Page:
An Organized Assistant can help you virtually all the time

An Organized Assistant can help you virtually all the time

She also is a blogger.  She runs Blogging Organizers for, yes, Professional Organizers who blog and Professional Organizers Blog Carnival. This blog has a different topic each month and contains lots of information for the public, submitted by Professional Organizers.  Her current topic is Organizing Basements and Attics  http://organizedassistant.com/organizing-basements-and-attics-professional-organizers-blog-carnival/  She helps the industry and Professionals Organizer become better known to the public.  If you are in a specific industry, look at her blogs and how she is helping the industry to grow, increasing her visibility  and helping other people in the industry.  It is a great model to explore if you want to become a leader  in your industry and love blogging.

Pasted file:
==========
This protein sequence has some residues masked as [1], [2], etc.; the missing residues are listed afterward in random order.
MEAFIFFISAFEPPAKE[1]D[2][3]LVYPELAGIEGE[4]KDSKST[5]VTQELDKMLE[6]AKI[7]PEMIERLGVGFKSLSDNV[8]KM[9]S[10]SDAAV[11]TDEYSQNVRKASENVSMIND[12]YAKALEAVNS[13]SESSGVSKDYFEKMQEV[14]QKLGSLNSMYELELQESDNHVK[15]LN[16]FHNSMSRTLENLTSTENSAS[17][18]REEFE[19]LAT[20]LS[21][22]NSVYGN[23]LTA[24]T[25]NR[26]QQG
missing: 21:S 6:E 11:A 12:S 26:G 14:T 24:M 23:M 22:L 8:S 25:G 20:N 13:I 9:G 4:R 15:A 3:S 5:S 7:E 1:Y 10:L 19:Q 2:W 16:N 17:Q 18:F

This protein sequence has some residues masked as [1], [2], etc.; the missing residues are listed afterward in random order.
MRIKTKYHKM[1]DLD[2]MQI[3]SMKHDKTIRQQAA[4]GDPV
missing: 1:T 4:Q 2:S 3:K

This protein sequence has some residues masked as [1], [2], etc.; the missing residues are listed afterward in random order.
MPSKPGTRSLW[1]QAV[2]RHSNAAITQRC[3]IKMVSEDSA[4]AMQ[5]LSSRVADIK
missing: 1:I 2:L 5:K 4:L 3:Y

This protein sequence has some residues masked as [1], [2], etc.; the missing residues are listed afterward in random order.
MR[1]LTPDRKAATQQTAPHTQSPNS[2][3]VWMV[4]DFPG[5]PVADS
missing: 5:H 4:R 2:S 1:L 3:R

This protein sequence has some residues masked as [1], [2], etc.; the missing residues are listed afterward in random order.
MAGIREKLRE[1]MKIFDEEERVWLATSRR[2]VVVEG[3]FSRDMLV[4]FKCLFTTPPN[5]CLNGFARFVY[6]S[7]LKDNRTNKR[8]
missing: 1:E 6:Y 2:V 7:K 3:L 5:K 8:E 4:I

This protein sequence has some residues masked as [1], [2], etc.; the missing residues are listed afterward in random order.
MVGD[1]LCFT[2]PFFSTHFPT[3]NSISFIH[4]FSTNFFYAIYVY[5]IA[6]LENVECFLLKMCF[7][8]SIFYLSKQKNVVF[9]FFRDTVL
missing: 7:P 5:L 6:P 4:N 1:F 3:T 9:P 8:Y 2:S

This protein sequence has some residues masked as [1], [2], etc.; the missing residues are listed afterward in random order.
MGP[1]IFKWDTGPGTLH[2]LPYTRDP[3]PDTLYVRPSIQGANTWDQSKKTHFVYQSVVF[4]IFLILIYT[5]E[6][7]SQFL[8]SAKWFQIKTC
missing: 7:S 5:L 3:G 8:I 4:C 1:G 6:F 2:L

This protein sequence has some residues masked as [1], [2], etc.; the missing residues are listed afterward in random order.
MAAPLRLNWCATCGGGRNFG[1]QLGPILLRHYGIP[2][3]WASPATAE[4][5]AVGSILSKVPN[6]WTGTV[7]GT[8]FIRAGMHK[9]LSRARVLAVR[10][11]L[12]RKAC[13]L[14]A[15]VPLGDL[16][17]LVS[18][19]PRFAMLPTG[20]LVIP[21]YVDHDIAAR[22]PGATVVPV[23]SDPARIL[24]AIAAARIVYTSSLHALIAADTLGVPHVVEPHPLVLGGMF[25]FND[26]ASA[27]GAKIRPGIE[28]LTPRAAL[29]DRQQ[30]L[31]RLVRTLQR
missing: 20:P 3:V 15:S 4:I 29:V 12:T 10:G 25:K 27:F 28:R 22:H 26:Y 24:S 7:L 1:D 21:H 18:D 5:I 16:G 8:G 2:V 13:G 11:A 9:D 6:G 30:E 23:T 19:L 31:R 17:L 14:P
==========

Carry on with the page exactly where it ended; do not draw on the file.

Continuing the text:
Janet is an expert in social media.  She will do newletters, post on sites or teach you how to do it.  If you want to increase your visibility and need help with any platform use a Virtual Assistant to help you.

There are many Virtual Assistants who each specialize in different areas,

  • bookkeeping,
  • social media,
  • web cast videos,
  • specific software programs. etc.

Janet facilitates the Golden Horseshoe Virtual Assistants Association www.GHVA.ca .  Check out this site if you need help virtually all the time.

 

 

On-line Lifestyle Organizing Coaching leading professionals From Clutter to Freedom